How much antioxidant (protective) potential is present and how great a need there is for it, are the key elements which decide how much free radical damage will result, and the extent of disease and dysfunction that will follow. Many major chronic diseases, often associated with ageing, are now thought to be largely the result of free radical activity, including arterial disease (atherosclerosis) and cancer.
Are you a ‘burner’ or are you ‘thrifty’?
Weindruch and Walford have dubbed some people (and animals)
‘burners’ and others ‘thrifty’ since they believe, and give ample evidence to support the idea, that the efficiency with which mitochondria produce the substance ATP (adenosine triphosphate, from which the body derives its energy) varies
greatly from person to person, and from animal to animal.
Although the degree of efficiency is probably genetically
determined, it is seen to improve somewhat with dietary
restriction (and with antioxidant nutrition).
Those people (and animals) who are somewhat ‘sloppy’ and inefficient in their energy production activity, and who release an undue amount of heat and possibly free radicals in the process, are termed ‘burners’. While those who efficiently transfer raw materials (food) into ATP, with little wastage in terms of heat or free radical activity, are called ‘thrifty’.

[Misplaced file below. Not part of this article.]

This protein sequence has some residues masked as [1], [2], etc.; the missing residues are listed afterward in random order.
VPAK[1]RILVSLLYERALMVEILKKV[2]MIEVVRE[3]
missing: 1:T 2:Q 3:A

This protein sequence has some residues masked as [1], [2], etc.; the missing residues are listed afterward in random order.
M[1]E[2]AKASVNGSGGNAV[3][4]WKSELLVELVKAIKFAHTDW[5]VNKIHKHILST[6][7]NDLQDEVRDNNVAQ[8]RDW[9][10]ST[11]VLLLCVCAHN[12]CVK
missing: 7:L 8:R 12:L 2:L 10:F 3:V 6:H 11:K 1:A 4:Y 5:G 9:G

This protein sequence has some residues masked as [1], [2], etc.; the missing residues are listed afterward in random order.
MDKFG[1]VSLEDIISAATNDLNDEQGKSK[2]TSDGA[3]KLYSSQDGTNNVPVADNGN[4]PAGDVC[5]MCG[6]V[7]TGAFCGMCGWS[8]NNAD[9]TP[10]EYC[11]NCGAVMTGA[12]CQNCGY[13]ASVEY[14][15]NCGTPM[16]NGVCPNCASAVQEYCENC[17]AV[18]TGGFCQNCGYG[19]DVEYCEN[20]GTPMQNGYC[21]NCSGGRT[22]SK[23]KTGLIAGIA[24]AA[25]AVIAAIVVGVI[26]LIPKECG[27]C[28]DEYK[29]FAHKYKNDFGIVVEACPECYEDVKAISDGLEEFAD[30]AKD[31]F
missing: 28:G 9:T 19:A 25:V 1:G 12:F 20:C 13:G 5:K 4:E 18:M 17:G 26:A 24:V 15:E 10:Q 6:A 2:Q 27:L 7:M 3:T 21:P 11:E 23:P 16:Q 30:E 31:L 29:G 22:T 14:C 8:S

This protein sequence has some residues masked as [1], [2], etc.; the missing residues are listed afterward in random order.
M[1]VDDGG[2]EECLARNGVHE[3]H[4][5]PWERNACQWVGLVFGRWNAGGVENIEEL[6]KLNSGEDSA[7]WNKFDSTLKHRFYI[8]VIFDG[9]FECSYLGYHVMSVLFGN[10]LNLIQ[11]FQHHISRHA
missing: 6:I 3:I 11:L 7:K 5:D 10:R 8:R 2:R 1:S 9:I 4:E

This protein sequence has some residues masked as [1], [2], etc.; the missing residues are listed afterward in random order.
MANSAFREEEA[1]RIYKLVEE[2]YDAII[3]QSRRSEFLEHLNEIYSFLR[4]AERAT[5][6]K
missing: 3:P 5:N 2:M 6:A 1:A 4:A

It is important to remember that the more efficient the energy production, and the fewer free radicals emerging from the process, the greater the tendency for a longer life span. And since dietary restriction seems to encourage a ‘thriftier’ level of energy production, there seems little doubt that life extension is at least partly the result of improved energy production efficiency and lower free radical activity.